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Lord Bach: The prosecutor does not bring it before the jury; he drops the case. It is considered neither wise nor sensible for the evidence of intercept to be more widely known than necessary, for obvious reasons which have been discussed during the course of this Committee. The prosecutor drops the case.

Lord Lloyd of Berwick: I entirely support what the Minister says. It has happened, I am afraid, quite frequently that cases have been stopped simply because the prosecution decides that it cannot fairly go on without disclosing the intercept, which it cannot do.

Lord Lucas: That reinforces the number of convictions that have not been obtained because of this strange quirk of the 1985 Act.

Lord Cope of Berkeley: But even if Clause 16 were dropped completely and even if it vanished from this Bill, it would still be open to the prosecution, the police, the Customs or whichever other element of authority was involved, not to proceed because they did not want to disclose certain evidence and the way it was obtained; they wanted to preserve their methods. That is done in cases where the evidence is perfectly admissible, but it is decided not to advance it for perfectly proper reasons, which I entirely support. Taking Clause 16 out of the Bill will not mean that the authorities automatically have to go on with the case in spite of other public interest considerations which they need to protect. I believe that they could even then drop the case.

Clause 16 agreed to.

Clause 17 [Exceptions to section 16]:

Lord McNally moved Amendment No. 68:

("( ) any proceedings for a criminal offence subject to the provisions of the Criminal Procedure and Investigations Act 1996;").

The noble Lord said: It is becoming almost customary in this Committee to start speeches by either declaring that one is a lawyer or saying that one is not. I am not a lawyer. I do not know whether that is a badge of honour or a stain on my escutcheon; but it is a fact. I note also with some trepidation that the

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noble Lord, Lord Mackay of Ardbrecknish, has joined us. It may be recalled that in the last Committee he arrived at this time, feisty and full of vim.

I am not a lawyer, but I listened carefully to the last debate. We have made the point on a number of occasions that this Bill has been relatively friendless. I noticed that both the noble and learned Lords, Lord Lloyd and Lord Nolan, felt that the Bill had many merits. When such sources find merit, we are bound to take notice. So we move on with the still declared attempt of trying to improve this Bill.

I shall be brief. The two amendments take the point that Clause 17 lists the exceptions to Clause 16. They are merely probing amendments to understand why the Government set out those exceptions. In the briefing that we received from Justice, it was interesting to note that it believes that,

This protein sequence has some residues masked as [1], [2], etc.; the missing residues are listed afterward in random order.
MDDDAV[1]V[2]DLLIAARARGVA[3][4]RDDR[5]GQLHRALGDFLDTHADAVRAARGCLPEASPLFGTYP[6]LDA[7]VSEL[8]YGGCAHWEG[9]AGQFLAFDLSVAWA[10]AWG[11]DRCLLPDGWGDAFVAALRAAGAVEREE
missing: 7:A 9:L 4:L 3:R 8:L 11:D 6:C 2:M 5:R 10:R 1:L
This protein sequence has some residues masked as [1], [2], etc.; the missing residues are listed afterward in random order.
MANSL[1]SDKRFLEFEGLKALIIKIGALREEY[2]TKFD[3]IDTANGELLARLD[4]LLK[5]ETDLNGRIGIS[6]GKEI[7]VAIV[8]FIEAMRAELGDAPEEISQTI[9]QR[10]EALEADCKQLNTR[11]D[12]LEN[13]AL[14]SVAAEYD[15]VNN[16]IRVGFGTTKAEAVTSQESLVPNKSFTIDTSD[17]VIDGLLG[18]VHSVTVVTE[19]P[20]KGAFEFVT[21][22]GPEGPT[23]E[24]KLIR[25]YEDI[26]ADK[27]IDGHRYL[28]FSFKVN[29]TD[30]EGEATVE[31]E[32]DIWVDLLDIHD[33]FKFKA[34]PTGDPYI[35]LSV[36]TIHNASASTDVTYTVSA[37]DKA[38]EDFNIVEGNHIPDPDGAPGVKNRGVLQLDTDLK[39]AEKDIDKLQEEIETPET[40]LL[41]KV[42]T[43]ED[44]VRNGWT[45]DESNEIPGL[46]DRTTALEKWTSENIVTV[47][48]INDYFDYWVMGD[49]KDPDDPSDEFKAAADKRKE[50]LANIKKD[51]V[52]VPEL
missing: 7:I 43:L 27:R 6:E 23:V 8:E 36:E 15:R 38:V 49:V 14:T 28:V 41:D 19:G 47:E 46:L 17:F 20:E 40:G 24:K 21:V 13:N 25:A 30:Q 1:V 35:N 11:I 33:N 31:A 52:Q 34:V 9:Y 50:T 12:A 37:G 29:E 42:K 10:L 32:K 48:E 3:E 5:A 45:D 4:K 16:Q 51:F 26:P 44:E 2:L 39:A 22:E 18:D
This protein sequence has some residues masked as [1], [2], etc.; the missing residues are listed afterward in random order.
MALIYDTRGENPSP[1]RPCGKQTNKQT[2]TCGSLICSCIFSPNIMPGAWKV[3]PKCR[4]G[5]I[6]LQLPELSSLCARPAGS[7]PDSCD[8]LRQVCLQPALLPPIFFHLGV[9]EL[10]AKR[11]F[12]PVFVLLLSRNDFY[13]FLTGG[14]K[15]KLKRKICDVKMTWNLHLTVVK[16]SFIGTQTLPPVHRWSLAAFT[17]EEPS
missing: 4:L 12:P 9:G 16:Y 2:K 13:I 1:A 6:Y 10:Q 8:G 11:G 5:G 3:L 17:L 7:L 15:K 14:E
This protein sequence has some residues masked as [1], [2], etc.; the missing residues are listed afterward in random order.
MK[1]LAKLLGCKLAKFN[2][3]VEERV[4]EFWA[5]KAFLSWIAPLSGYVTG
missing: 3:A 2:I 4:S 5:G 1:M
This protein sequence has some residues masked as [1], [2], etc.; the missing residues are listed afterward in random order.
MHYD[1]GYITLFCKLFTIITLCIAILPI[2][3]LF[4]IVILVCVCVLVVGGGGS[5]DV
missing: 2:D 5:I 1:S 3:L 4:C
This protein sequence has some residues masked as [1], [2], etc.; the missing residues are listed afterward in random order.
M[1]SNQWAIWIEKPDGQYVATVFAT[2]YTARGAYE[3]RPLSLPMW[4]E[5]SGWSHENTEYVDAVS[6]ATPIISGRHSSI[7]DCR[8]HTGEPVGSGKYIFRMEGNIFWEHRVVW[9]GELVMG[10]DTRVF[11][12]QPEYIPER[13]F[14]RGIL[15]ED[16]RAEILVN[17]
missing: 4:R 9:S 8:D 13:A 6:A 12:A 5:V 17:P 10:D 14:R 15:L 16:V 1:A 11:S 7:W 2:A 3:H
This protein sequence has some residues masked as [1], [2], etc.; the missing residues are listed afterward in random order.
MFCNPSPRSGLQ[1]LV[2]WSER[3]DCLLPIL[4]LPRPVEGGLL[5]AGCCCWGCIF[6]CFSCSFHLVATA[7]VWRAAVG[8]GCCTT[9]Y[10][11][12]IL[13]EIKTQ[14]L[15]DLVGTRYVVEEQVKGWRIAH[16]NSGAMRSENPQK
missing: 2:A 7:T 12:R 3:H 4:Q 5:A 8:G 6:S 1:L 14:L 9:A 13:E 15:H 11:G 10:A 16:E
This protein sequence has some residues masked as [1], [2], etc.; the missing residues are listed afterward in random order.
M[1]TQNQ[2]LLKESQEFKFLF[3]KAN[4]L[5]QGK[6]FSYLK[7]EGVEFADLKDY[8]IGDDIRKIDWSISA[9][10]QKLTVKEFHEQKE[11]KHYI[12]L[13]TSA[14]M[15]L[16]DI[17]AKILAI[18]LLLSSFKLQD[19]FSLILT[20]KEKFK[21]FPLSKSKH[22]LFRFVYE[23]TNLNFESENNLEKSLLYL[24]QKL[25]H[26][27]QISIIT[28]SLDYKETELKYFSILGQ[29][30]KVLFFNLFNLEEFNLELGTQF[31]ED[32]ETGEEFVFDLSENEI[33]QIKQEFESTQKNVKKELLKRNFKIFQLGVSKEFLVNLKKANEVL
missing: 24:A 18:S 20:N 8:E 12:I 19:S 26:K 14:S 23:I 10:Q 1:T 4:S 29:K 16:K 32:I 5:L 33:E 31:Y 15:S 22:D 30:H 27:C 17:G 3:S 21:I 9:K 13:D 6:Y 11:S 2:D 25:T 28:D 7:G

"lawfully intercepted material should be prima facie admissible as evidence in criminal proceedings, subject to the usual disclosure of evidence rules under the Criminal Procedure and Investigation Act 1996 and judicial discretion under Section 78 of PACE".

That is an interesting opinion from an interesting source.

I have one further point to make which partly overlaps from the other debate. We discussed earlier the possibility of making this legislation "future proof", as much as we can. I understand that digital signature technology will allow the authorship or provenance of an electronic communication to be verified with a degree of assurance comparable to a hand-written signature. So it is possible that intercepts of digital information of this kind may carry a weight which was not the case under older technologies.

Clauses 16 and 17 are opposite sides of the same penny. It was clear from the previous debate that this is something we shall have to consider most carefully. It is yet another reason why this Committee stage is so important. In some ways, the Government have been pressed to go further than they were inclined to do in toughening up the measure to go after the evil-doers. My amendments would clarify and justify the exceptions made under Clause 16. I beg to move.

Lord Bach: I am grateful to the noble Lord, Lord McNally, for pointing out that we have received support from two noble and learned Lords for the Bill. However, the noble Lord is too shy. He is a supporter of the Bill; indeed, he made that very clear in his Second Reading speech. I should hate him to forget that in the excitement of the media publicity that we have seen over the past few days. I could even read out the paragraph of his speech that ended with the words:

    "That is our basic welcome for the Bill".--[Official Report, 25/5/00; col. 890.]

The noble Lord was quite right.